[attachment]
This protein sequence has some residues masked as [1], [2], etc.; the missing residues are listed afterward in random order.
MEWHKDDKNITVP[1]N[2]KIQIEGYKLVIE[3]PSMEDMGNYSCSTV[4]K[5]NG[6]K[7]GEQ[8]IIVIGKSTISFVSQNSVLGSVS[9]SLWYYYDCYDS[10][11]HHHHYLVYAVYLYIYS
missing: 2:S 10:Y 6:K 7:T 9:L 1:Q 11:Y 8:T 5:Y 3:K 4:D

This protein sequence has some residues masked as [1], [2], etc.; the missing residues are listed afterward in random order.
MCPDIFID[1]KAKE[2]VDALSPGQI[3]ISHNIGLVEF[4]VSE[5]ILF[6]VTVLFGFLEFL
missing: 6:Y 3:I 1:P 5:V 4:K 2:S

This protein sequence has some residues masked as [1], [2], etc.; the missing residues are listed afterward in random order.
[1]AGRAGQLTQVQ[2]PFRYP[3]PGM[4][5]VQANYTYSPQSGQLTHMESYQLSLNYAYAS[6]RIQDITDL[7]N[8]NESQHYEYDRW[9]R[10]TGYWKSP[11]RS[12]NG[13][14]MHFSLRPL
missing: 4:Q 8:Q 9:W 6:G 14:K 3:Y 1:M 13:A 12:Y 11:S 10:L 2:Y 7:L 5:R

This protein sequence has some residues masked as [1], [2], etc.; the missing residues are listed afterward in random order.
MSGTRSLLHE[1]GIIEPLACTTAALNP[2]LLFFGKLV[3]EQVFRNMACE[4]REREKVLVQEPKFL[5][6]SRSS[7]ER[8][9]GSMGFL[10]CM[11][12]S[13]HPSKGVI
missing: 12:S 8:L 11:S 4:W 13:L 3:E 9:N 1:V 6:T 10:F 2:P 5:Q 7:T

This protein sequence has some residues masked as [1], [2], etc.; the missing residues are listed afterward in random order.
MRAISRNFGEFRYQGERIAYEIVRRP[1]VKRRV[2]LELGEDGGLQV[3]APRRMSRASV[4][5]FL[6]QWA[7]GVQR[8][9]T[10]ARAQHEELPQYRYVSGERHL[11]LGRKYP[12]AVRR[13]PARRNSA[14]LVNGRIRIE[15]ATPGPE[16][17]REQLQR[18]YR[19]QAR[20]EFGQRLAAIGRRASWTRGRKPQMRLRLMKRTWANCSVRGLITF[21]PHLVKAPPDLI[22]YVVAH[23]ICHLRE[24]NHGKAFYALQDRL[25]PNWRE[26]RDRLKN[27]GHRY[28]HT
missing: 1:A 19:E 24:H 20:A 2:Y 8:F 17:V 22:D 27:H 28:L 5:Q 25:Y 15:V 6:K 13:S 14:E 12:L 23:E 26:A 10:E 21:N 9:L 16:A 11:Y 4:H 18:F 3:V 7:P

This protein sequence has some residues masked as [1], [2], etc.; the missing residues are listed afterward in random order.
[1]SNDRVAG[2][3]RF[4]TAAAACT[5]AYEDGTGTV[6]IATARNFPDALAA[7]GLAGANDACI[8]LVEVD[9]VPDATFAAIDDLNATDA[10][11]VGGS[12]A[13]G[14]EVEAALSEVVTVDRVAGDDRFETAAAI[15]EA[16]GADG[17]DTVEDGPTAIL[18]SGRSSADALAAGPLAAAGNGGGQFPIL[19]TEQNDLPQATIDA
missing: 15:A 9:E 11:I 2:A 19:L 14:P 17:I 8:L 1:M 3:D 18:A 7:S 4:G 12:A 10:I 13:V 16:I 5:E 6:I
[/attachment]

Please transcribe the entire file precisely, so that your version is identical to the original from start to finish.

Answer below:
This protein sequence has some residues masked as [1], [2], etc.; the missing residues are listed afterward in random order.
MEWHKDDKNITVP[1]N[2]KIQIEGYKLVIE[3]PSMEDMGNYSCSTV[4]K[5]NG[6]K[7]GEQ[8]IIVIGKSTISFVSQNSVLGSVS[9]SLWYYYDCYDS[10][11]HHHHYLVYAVYLYIYS
missing: 2:S 10:Y 6:K 7:T 9:L 1:Q 11:Y 8:T 5:Y 3:K 4:D

This protein sequence has some residues masked as [1], [2], etc.; the missing residues are listed afterward in random order.
MCPDIFID[1]KAKE[2]VDALSPGQI[3]ISHNIGLVEF[4]VSE[5]ILF[6]VTVLFGFLEFL
missing: 6:Y 3:I 1:P 5:V 4:K 2:S

This protein sequence has some residues masked as [1], [2], etc.; the missing residues are listed afterward in random order.
[1]AGRAGQLTQVQ[2]PFRYP[3]PGM[4][5]VQANYTYSPQSGQLTHMESYQLSLNYAYAS[6]RIQDITDL[7]N[8]NESQHYEYDRW[9]R[10]TGYWKSP[11]RS[12]NG[13][14]MHFSLRPL
missing: 4:Q 8:Q 9:W 6:G 14:K 3:Y 1:M 13:A 12:Y 11:S 10:L 2:Y 7:L 5:R

This protein sequence has some residues masked as [1], [2], etc.; the missing residues are listed afterward in random order.
MSGTRSLLHE[1]GIIEPLACTTAALNP[2]LLFFGKLV[3]EQVFRNMACE[4]REREKVLVQEPKFL[5][6]SRSS[7]ER[8][9]GSMGFL[10]CM[11][12]S[13]HPSKGVI
missing: 12:S 8:L 11:S 4:W 13:L 3:E 9:N 1:V 6:T 10:F 2:P 5:Q 7:T

This protein sequence has some residues masked as [1], [2], etc.; the missing residues are listed afterward in random order.
MRAISRNFGEFRYQGERIAYEIVRRP[1]VKRRV[2]LELGEDGGLQV[3]APRRMSRASV[4][5]FL[6]QWA[7]GVQR[8][9]T[10]ARAQHEELPQYRYVSGERHL[11]LGRKYP[12]AVRR[13]PARRNSA[14]LVNGRIRIE[15]ATPGPE[16][17]REQLQR[18]YR[19]QAR[20]EFGQRLAAIGRRASWTRGRKPQMRLRLMKRTWANCSVRGLITF[21]PHLVKAPPDLI[22]YVVAH[23]ICHLRE[24]NHGKAFYALQDRL[25]PNWRE[26]RDRLKN[27]GHRY[28]HT
missing: 1:A 19:E 24:H 20:A 2:Y 8:F 17:V 22:D 27:H 28:L 5:Q 25:Y 15:V 6:K 13:S 14:E 12:L 23:E 26:A 10:E 21:N 9:L 16:A 11:Y 4:H 18:F 3:V 7:P

This protein sequence has some residues masked as [1], [2], etc.; the missing residues are listed afterward in random order.
[1]SNDRVAG[2][3]RF[4]TAAAACT[5]AYEDGTGTV[6]IATARNFPDALAA[7]GLAGANDACI[8]LVEVD[9]VPDATFAAIDDLNATDA[10][11]VGGS[12]A[13]G[14]EVEAALSEVVTVDRVAGDDRFETAAAI[15]EA[16]GADG[17]DTVEDGPTAIL[18]SGRSSADALAAGPLAAAGNGGGQFPIL[19]TEQNDLPQATIDA
missing: 15:A 9:E 11:I 2:A 19:L 14:P 17:I 8:L 1:M 3:D 18:A 7:S 4:G 12:A 10:I 13:V 16:I 5:E 6:I